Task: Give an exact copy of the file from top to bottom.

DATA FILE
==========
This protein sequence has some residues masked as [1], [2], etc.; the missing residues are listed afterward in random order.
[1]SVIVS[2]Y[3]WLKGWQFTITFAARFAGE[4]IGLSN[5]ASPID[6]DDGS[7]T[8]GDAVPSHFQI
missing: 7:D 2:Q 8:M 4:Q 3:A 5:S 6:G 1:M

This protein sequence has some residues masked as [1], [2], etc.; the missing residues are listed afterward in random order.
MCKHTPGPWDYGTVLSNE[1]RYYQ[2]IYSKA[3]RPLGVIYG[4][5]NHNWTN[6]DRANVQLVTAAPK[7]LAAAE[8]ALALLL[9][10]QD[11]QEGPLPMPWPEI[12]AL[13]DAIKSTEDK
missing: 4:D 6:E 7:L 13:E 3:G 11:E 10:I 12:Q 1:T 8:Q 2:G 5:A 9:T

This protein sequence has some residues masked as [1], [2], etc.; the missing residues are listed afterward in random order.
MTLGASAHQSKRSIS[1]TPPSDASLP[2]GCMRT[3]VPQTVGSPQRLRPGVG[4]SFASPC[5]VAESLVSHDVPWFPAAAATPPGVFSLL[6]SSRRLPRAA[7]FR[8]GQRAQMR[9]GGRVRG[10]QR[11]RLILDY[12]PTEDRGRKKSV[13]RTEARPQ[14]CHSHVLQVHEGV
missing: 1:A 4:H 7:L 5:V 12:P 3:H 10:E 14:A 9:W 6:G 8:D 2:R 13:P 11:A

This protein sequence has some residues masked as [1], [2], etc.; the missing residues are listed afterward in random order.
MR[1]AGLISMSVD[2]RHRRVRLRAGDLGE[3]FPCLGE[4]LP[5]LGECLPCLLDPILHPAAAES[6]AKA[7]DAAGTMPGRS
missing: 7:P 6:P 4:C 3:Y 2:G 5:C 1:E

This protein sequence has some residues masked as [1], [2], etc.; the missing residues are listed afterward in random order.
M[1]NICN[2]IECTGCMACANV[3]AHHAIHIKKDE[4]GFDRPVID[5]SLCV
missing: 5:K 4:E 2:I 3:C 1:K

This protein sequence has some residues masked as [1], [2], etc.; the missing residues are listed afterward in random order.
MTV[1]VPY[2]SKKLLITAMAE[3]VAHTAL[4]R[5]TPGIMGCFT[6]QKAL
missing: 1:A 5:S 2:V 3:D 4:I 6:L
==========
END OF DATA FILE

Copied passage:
This protein sequence has some residues masked as [1], [2], etc.; the missing residues are listed afterward in random order.
[1]SVIVS[2]Y[3]WLKGWQFTITFAARFAGE[4]IGLSN[5]ASPID[6]DDGS[7]T[8]GDAVPSHFQI
missing: 7:D 2:Q 8:M 4:Q 3:A 5:S 6:G 1:M

This protein sequence has some residues masked as [1], [2], etc.; the missing residues are listed afterward in random order.
MCKHTPGPWDYGTVLSNE[1]RYYQ[2]IYSKA[3]RPLGVIYG[4][5]NHNWTN[6]DRANVQLVTAAPK[7]LAAAE[8]ALALLL[9][10]QD[11]QEGPLPMPWPEI[12]AL[13]DAIKSTEDK
missing: 4:D 6:E 7:L 13:E 3:G 11:E 10:I 12:Q 1:T 8:Q 2:G 5:A 9:T

This protein sequence has some residues masked as [1], [2], etc.; the missing residues are listed afterward in random order.
MTLGASAHQSKRSIS[1]TPPSDASLP[2]GCMRT[3]VPQTVGSPQRLRPGVG[4]SFASPC[5]VAESLVSHDVPWFPAAAATPPGVFSLL[6]SSRRLPRAA[7]FR[8]GQRAQMR[9]GGRVRG[10]QR[11]RLILDY[12]PTEDRGRKKSV[13]RTEARPQ[14]CHSHVLQVHEGV
missing: 1:A 4:H 7:L 5:V 12:P 3:H 10:E 14:A 9:W 6:G 8:D 2:R 13:P 11:A

This protein sequence has some residues masked as [1], [2], etc.; the missing residues are listed afterward in random order.
MR[1]AGLISMSVD[2]RHRRVRLRAGDLGE[3]FPCLGE[4]LP[5]LGECLPCLLDPILHPAAAES[6]AKA[7]DAAGTMPGRS
missing: 7:P 6:P 4:C 3:Y 2:G 5:C 1:E

This protein sequence has some residues masked as [1], [2], etc.; the missing residues are listed afterward in random order.
M[1]NICN[2]IECTGCMACANV[3]AHHAIHIKKDE[4]GFDRPVID[5]SLCV
missing: 5:K 4:E 2:I 3:C 1:K

This protein sequence has some residues masked as [1], [2], etc.; the missing residues are listed afterward in random order.
MTV[1]VPY[2]SKKLLITAMAE[3]VAHTAL[4]R[5]TPGIMGCFT[6]QKAL
missing: 1:A 5:S 2:V 3:D 4:I 6:L